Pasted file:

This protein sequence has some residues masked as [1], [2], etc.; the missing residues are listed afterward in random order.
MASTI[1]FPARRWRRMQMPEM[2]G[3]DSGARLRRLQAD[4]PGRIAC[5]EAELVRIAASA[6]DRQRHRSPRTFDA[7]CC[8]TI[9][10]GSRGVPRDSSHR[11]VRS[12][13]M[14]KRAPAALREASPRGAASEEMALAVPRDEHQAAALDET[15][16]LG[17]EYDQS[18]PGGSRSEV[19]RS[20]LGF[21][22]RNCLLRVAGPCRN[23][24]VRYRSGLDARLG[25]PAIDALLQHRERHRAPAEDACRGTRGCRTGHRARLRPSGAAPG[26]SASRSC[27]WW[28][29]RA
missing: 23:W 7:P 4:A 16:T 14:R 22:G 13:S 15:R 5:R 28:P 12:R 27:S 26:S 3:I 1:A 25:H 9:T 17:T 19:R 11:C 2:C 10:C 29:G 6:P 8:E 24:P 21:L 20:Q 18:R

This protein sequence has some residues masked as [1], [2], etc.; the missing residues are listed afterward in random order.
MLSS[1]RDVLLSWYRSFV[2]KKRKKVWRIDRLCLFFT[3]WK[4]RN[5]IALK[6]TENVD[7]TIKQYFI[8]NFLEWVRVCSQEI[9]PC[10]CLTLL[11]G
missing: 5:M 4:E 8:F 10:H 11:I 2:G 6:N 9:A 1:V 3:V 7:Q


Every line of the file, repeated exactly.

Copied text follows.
This protein sequence has some residues masked as [1], [2], etc.; the missing residues are listed afterward in random order.
MASTI[1]FPARRWRRMQMPEM[2]G[3]DSGARLRRLQAD[4]PGRIAC[5]EAELVRIAASA[6]DRQRHRSPRTFDA[7]CC[8]TI[9][10]GSRGVPRDSSHR[11]VRS[12][13]M[14]KRAPAALREASPRGAASEEMALAVPRDEHQAAALDET[15][16]LG[17]EYDQS[18]PGGSRSEV[19]RS[20]LGF[21][22]RNCLLRVAGPCRN[23][24]VRYRSGLDARLG[25]PAIDALLQHRERHRAPAEDACRGTRGCRTGHRARLRPSGAAPG[26]SASRSC[27]WW[28][29]RA
missing: 23:W 7:P 4:A 16:T 14:R 22:G 13:S 15:R 5:R 28:P 12:R 27:S 26:S 3:I 1:A 25:H 9:T 17:T 19:R 11:C 2:C 10:C 29:G 6:P 8:E 24:P 21:L 20:Q 18:R

This protein sequence has some residues masked as [1], [2], etc.; the missing residues are listed afterward in random order.
MLSS[1]RDVLLSWYRSFV[2]KKRKKVWRIDRLCLFFT[3]WK[4]RN[5]IALK[6]TENVD[7]TIKQYFI[8]NFLEWVRVCSQEI[9]PC[10]CLTLL[11]G
missing: 5:M 4:E 8:F 10:H 11:I 2:G 6:N 9:A 1:V 3:V 7:Q